National dialogue: President Patrice Talon’s opening speech

The political dialogue effectively began on Thursday, 10 October 2019 with the opening speech of the President, Patrice Talon. It was with words of satisfaction and recognition that the Head of State addressed those who responded to his invitation. Following the welcome words, the President of the Republic set the scene with the purpose of today’s meeting.

According to him, the political dialogue that starts today is a check-up to react to an unusual coughing spell. “Our meeting today, far from being a sign of any stress in our democracy, is, in my opinion, similar to a check-up requirement when a coughing attack of unusual resonance occurs,” he said. He then discussed what caused the crisis. “Our partisan system had become harmful to our country, like a nail in the toe. Should it be cut with courage in pain or should nothing be done to the indefinite prejudice of well-being?  But when these laws were implemented, he continued, “we tore each other apart to the point of compromising our cohesion. We, the political actors, have sown doubt, mistrust and mistrust in the minds of our fellow citizens in our own regard,” he noted before announcing the purpose of the meeting. “It therefore now seems appropriate for political actors to meet to assess their application, reflect and discuss possible adaptations to be made with a view to a better and realistic organisation of the political space and political competition, allowing the strengthening of national unity and concord, while preserving the essential consolidation of political practices,” he said.

Finally, he expressed the wish that the conclusions would provide appropriate responses to the crisis for the return to national cohesion. Read below the full text of his speech;

Talon’s opening speech:

  • Presidents of the Institutions,
    Distinguished members of the Government,
    Ladies and gentlemen, of political parties leaders ,
    Distinguished Delegates to the Political Dialogue,
    Distinguished guests,

    Allow me to express to each of you, on behalf of the entire Republic, my satisfaction and gratitude for your presence, which testifies to your love and availability for our dear country.

    Our meeting today, far from being a sign of any stress in our democracy, is, in my opinion, similar to a check-up requirement when a coughing attack of an unusual resonance occurs.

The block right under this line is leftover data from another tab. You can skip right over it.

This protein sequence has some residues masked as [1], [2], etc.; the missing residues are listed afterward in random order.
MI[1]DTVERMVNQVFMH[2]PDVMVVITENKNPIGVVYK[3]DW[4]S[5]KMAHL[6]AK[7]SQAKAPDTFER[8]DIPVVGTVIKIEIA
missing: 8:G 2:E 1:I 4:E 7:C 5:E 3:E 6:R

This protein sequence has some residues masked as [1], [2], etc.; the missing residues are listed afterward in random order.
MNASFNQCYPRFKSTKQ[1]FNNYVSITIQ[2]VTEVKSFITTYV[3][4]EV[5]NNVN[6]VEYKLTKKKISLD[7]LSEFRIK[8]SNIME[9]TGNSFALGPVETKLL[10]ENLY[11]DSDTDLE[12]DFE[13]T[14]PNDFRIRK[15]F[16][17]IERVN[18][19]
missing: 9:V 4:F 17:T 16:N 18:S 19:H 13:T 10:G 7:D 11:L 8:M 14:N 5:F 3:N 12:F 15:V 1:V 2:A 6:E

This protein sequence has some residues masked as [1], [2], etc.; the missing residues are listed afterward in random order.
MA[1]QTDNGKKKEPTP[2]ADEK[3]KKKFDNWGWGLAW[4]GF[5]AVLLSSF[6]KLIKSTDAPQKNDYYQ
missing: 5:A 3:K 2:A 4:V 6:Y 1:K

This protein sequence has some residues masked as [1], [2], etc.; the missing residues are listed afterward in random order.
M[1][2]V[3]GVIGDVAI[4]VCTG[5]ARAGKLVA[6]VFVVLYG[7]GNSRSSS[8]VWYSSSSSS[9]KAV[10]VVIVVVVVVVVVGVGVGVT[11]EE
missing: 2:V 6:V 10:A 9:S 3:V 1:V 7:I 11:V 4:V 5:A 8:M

Ladies and gentlemen, ladies and gentlemen,

    Our partisan system had become harmful to our country, like a nail in the toe.

    Should it be cut with courage in pain or should nothing be done to the undefined damage to well-being?

    With honour and responsibility, the 7th legislature of our country defeated the fatality by reforming our partisan system by voting almost unanimously by its deputies of all tendencies, a new charter of political parties and a new electoral code to meet our unanimous need for sanitation.

    In the implementation of these laws, ladies and gentlemen, we have torn ourselves apart to the point of compromising our cohesion.

    We, the political actors, have sown doubt, mistrust and mistrust in the minds of our fellow citizens in our own regard.

    If the events of April, May and June did not call into question the democratic process of our country, let alone its republican edifice, they will nevertheless have revealed a certain inadequacy between the unanimously shared ideal and our ability to adapt ourselves all to the requirements of this ideal.

    Ladies and gentlemen, ladies and gentlemen,

    Our country calls us to realism, solidarity and cohesion.

    As appropriate as they may seem, our political party charter and electoral code have caused us harm, because many of us, when it came to implementation, did not find it.

    It therefore now seems appropriate for political actors to meet to assess their application, reflect and discuss possible adaptations to be made with a view to a better and realistic organisation of the political space and political competition, allowing the strengthening of national unity and concord, while preserving the essential consolidation of political practices.